A standard, unambiguous system for measuring tooth colors is needed. Such a system should provide for accurate and repeatable color measurements in different environments such as various dentists' offices and manufacturers' laboratories. High-resolution color measurement data can then be provided to prosthesis manufacturers to ensure an optimum color match between a prosthesis and its surrounding natural teeth.
A number of previous inventions useful for measuring tooth colors have been patented. Some describe apparatuses for making color measurements and others describe methods for making measurements and using the results in the manufacture of artificial teeth. Several such inventions are briefly described in the following paragraphs.
U.S. Pat. No. 5,690,486, teaches a device for detecting the color of a damaged tooth and determining a color-matched restorative material. It describes the use of multiple LEDs for successively emitting light of different colors toward a target and a light sensor for receiving light reflected from the target, all contained within a hand-held, battery powered device. The device uses a fiber optic wand to convey light between the device and the tooth.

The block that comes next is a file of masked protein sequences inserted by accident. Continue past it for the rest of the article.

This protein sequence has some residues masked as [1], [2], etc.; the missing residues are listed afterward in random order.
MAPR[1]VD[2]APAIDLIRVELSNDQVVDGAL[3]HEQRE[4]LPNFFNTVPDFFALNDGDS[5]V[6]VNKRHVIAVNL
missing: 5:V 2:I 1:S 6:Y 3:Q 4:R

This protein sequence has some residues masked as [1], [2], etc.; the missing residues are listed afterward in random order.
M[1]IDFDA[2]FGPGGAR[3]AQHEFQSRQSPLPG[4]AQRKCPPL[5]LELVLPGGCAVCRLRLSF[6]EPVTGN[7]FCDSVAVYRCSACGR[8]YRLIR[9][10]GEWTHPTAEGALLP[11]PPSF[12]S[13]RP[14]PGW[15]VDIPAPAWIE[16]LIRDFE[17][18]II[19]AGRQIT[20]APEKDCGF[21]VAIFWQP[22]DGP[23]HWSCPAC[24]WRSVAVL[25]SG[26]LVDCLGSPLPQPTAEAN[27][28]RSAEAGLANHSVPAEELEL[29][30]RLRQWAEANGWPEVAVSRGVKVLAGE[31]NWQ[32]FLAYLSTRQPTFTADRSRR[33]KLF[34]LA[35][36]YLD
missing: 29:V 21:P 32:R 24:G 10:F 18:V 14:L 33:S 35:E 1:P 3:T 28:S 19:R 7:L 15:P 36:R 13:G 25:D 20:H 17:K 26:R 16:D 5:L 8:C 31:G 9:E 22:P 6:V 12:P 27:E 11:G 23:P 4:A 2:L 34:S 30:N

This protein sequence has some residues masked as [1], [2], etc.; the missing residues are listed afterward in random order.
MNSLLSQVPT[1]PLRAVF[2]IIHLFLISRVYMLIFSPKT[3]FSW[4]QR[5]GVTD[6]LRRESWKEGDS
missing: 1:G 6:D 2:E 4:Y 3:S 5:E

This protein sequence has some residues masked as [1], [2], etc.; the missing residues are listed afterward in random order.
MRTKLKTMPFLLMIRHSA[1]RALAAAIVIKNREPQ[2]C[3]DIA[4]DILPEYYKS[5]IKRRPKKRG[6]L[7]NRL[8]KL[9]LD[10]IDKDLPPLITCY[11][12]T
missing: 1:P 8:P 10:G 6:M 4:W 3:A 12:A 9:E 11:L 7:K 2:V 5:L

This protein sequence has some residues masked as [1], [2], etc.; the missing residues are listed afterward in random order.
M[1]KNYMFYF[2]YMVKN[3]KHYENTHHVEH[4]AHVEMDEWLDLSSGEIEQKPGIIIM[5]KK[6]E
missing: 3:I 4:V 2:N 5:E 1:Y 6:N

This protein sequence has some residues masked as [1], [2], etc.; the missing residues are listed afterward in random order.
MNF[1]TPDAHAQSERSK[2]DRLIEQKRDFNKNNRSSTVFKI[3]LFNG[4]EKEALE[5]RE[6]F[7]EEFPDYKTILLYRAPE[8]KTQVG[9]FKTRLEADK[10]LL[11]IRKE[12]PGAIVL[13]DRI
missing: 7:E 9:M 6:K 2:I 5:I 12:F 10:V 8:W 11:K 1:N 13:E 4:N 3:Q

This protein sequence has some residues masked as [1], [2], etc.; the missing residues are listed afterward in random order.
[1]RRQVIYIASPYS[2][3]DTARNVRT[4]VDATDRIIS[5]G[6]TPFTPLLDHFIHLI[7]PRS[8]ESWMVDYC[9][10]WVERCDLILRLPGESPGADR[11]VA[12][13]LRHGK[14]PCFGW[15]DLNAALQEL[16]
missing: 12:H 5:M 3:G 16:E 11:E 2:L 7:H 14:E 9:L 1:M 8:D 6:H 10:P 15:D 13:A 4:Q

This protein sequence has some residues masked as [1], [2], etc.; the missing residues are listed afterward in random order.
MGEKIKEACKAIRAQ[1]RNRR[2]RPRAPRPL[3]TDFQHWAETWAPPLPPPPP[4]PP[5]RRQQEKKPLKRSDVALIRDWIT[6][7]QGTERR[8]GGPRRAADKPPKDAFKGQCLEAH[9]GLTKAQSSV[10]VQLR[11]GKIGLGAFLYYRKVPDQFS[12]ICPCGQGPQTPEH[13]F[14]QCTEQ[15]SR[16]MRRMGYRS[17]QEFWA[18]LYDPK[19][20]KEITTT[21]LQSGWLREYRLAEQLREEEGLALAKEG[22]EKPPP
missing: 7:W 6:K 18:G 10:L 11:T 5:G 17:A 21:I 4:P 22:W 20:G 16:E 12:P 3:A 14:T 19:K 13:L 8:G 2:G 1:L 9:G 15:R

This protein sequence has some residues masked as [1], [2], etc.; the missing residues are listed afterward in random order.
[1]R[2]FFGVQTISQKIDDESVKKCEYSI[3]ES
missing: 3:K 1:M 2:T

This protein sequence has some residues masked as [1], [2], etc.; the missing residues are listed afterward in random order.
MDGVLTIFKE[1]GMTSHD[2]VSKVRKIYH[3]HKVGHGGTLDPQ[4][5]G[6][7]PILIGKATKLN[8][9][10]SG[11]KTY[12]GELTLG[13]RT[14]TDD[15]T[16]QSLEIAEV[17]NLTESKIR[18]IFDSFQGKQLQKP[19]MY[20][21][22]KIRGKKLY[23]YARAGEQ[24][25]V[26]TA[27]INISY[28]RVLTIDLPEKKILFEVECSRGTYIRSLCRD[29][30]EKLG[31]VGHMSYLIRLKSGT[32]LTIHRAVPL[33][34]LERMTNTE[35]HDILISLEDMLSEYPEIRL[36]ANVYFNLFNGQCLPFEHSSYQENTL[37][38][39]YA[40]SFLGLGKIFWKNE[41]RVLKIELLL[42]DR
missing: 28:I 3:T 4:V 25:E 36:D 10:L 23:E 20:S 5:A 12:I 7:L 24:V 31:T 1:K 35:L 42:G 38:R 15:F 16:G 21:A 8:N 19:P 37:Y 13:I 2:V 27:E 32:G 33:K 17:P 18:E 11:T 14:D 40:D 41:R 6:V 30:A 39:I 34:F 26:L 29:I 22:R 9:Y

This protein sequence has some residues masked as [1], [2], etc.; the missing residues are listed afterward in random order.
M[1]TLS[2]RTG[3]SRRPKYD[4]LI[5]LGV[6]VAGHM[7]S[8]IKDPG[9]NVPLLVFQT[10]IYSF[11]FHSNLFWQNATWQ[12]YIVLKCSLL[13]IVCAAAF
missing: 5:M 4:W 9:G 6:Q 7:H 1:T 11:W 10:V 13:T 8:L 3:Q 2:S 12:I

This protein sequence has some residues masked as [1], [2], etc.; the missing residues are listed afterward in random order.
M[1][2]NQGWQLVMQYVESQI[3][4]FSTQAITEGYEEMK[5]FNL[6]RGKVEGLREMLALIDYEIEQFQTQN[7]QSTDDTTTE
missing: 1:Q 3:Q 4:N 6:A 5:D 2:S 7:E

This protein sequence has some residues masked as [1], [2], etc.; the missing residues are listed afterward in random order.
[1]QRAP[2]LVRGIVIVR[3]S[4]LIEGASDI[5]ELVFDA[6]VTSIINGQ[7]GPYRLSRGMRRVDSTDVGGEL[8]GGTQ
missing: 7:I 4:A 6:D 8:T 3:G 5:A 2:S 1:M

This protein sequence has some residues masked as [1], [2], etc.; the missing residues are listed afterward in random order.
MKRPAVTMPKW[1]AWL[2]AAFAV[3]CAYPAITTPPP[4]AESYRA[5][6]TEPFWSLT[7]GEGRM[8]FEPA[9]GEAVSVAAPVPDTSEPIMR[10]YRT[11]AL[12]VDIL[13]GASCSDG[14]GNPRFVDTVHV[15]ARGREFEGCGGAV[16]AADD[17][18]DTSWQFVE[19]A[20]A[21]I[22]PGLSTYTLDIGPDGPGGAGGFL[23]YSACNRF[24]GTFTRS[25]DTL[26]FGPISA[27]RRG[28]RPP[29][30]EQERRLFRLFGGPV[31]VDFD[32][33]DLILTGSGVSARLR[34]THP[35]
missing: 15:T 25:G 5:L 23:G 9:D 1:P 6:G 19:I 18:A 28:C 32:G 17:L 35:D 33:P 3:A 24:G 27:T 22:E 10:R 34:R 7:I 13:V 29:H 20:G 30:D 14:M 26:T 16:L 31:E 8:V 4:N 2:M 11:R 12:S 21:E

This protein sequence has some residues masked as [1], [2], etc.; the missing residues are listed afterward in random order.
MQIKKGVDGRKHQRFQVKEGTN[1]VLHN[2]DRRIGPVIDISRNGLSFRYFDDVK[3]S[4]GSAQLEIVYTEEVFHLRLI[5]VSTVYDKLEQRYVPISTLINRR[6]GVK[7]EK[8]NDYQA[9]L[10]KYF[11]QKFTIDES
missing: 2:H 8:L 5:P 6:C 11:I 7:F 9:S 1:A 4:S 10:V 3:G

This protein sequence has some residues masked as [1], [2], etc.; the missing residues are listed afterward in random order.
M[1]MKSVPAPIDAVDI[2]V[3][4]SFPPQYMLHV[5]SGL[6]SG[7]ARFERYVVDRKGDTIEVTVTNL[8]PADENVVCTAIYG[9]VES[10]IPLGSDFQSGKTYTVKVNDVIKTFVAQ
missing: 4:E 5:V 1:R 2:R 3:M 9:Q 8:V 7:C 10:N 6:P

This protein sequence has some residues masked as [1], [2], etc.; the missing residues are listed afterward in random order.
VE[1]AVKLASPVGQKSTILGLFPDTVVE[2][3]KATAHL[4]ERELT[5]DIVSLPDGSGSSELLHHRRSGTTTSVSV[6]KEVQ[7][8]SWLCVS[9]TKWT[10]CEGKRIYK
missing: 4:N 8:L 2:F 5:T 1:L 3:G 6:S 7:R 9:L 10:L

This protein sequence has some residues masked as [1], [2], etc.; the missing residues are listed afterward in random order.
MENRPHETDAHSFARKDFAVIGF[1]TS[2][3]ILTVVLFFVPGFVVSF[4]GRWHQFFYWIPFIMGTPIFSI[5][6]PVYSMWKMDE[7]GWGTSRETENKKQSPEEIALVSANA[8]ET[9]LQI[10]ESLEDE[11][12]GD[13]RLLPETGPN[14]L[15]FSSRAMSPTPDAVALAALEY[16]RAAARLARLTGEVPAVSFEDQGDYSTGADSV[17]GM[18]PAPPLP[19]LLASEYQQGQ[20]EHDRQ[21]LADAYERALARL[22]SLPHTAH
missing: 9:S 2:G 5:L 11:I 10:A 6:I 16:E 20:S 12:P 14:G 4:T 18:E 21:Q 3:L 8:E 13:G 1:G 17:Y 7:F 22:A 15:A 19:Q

U.S. Pat. No. 5,739,915 describes as prior art a document-scanning system having a set of RGB light sources, a self-focus lens array (SLA) comprising a single row of rod lenses, and a single-row photosensor array. In operation, the light sources of each color are sequentially illuminated and light reflected from the document is focused by the lens onto the photosensor array. A set of electrical signals corresponding to each element of the array is produced by the array for each of the RGB colors. The RGB signals are then combined for subsequent color reproduction.
U.S. Pat. No. 5,838,451 discloses an apparatus for the measurement of spectral reflectance or spectral absorbance of an object or a material. The reflectance apparatus comprises multiple LEDs surrounding a photosensor, all mounted on a common substrate, and a lens for coupling light to and from the object.